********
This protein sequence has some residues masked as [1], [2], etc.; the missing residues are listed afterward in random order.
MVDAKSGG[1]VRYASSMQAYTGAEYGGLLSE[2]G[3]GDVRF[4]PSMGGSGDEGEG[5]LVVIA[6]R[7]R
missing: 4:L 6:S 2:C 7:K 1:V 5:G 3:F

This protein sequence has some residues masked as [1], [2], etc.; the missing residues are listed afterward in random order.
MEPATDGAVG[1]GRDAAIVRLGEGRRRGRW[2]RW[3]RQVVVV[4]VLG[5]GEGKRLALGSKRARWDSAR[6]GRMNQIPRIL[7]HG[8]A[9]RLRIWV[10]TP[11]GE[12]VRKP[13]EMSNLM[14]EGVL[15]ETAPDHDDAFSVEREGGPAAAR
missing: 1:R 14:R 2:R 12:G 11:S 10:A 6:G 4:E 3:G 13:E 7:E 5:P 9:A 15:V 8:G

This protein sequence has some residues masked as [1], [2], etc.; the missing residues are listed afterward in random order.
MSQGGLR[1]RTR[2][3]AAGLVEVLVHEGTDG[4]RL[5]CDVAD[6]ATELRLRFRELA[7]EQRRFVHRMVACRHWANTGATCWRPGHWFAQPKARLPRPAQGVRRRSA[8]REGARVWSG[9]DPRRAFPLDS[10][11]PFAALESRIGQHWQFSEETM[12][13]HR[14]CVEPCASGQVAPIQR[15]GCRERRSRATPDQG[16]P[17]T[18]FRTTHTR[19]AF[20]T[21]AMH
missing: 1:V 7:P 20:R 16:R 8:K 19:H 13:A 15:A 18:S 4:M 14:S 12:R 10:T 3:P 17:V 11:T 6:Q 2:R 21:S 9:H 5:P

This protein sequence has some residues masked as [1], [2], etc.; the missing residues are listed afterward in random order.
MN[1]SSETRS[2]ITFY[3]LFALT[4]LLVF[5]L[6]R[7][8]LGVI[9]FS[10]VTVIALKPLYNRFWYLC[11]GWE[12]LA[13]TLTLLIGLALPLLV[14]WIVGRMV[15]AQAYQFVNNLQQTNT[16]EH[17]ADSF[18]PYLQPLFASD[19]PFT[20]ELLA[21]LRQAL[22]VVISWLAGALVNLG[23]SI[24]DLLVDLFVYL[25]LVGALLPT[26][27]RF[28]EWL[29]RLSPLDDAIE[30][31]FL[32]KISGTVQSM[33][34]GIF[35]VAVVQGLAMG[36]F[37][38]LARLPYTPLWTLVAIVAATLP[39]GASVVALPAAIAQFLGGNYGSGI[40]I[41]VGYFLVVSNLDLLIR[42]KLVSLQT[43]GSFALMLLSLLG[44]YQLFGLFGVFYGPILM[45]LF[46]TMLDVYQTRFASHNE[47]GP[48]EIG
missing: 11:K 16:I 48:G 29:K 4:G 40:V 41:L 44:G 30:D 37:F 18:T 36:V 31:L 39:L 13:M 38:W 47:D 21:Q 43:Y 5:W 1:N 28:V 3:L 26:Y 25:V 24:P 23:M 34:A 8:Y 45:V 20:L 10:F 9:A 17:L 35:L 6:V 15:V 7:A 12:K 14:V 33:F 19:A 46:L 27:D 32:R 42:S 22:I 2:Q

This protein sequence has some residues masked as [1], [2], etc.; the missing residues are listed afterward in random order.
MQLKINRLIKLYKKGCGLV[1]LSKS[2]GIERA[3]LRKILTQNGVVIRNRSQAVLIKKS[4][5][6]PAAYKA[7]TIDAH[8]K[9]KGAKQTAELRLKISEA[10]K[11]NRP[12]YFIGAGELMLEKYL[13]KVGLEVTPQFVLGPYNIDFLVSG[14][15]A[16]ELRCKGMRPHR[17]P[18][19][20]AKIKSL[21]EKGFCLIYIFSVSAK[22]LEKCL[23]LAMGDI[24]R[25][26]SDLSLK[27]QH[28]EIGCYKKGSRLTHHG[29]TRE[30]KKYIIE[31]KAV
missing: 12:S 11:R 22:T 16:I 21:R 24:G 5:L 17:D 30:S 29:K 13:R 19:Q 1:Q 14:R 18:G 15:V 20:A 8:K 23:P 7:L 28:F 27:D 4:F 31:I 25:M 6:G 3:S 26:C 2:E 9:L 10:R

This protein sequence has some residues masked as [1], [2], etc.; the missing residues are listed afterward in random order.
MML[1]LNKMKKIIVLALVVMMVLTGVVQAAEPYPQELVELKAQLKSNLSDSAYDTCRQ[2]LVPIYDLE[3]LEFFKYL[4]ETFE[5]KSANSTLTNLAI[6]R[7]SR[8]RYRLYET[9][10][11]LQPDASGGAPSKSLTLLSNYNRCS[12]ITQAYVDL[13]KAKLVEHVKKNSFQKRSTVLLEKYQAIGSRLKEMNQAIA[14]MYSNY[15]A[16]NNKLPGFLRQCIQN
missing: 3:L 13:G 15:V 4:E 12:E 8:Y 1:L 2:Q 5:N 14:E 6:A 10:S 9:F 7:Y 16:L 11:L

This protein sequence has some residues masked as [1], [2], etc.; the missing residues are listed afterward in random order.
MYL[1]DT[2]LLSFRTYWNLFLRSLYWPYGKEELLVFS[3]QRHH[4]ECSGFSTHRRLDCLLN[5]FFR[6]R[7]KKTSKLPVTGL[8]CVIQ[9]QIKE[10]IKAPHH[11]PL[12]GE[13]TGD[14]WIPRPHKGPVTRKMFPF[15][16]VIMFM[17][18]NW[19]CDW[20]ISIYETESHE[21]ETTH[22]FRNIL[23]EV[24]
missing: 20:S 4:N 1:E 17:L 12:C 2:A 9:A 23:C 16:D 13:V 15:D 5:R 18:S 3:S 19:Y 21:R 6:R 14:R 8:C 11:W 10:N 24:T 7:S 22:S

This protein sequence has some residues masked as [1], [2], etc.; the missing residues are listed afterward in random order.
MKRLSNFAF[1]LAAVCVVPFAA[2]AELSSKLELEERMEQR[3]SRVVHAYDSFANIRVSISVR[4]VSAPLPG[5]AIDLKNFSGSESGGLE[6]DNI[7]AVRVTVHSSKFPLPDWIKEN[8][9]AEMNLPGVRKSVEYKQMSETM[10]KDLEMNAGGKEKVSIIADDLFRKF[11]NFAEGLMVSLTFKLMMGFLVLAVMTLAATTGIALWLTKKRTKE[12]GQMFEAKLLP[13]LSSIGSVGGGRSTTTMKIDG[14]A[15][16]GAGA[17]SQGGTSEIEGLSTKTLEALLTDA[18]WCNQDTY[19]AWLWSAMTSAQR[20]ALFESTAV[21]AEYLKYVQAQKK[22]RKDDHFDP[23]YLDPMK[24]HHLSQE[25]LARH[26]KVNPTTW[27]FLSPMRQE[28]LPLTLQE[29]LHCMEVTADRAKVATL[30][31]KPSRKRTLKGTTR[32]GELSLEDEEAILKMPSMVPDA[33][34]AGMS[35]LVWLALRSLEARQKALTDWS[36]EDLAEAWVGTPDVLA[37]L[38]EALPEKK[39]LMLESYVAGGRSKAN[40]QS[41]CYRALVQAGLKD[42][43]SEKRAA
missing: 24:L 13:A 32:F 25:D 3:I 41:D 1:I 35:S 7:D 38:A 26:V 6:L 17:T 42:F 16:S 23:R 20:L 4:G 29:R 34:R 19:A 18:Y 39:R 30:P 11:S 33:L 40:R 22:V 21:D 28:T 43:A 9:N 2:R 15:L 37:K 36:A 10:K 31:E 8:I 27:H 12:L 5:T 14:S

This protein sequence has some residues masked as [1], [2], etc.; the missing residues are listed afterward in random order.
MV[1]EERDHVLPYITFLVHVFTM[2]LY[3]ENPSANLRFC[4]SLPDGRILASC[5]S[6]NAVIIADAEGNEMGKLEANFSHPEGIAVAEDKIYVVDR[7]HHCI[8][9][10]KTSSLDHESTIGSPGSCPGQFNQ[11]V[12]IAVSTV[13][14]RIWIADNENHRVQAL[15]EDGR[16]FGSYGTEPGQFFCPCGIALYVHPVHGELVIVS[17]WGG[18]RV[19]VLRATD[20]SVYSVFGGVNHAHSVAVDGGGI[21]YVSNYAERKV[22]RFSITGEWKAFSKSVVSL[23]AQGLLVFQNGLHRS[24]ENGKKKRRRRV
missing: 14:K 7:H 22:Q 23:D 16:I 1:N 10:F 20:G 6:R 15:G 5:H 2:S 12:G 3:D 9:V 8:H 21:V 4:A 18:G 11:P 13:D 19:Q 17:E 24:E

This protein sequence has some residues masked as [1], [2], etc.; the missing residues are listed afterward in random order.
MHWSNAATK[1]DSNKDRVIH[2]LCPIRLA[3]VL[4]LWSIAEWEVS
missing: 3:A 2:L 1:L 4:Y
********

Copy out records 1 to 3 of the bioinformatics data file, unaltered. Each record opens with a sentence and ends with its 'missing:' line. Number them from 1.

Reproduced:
This protein sequence has some residues masked as [1], [2], etc.; the missing residues are listed afterward in random order.
MVDAKSGG[1]VRYASSMQAYTGAEYGGLLSE[2]G[3]GDVRF[4]PSMGGSGDEGEG[5]LVVIA[6]R[7]R
missing: 4:L 6:S 2:C 7:K 1:V 5:G 3:F

This protein sequence has some residues masked as [1], [2], etc.; the missing residues are listed afterward in random order.
MEPATDGAVG[1]GRDAAIVRLGEGRRRGRW[2]RW[3]RQVVVV[4]VLG[5]GEGKRLALGSKRARWDSAR[6]GRMNQIPRIL[7]HG[8]A[9]RLRIWV[10]TP[11]GE[12]VRKP[13]EMSNLM[14]EGVL[15]ETAPDHDDAFSVEREGGPAAAR
missing: 1:R 14:R 2:R 12:G 11:S 10:A 6:G 4:E 3:G 13:E 7:E 5:P 9:A 15:V 8:G

This protein sequence has some residues masked as [1], [2], etc.; the missing residues are listed afterward in random order.
MSQGGLR[1]RTR[2][3]AAGLVEVLVHEGTDG[4]RL[5]CDVAD[6]ATELRLRFRELA[7]EQRRFVHRMVACRHWANTGATCWRPGHWFAQPKARLPRPAQGVRRRSA[8]REGARVWSG[9]DPRRAFPLDS[10][11]PFAALESRIGQHWQFSEETM[12][13]HR[14]CVEPCASGQVAPIQR[15]GCRERRSRATPDQG[16]P[17]T[18]FRTTHTR[19]AF[20]T[21]AMH
missing: 1:V 7:P 20:R 16:R 8:K 19:H 13:A 15:A 18:S 4:M 14:S 12:R 10:T 3:P 17:V 11:T 6:Q 2:R 21:S 9:H 5:P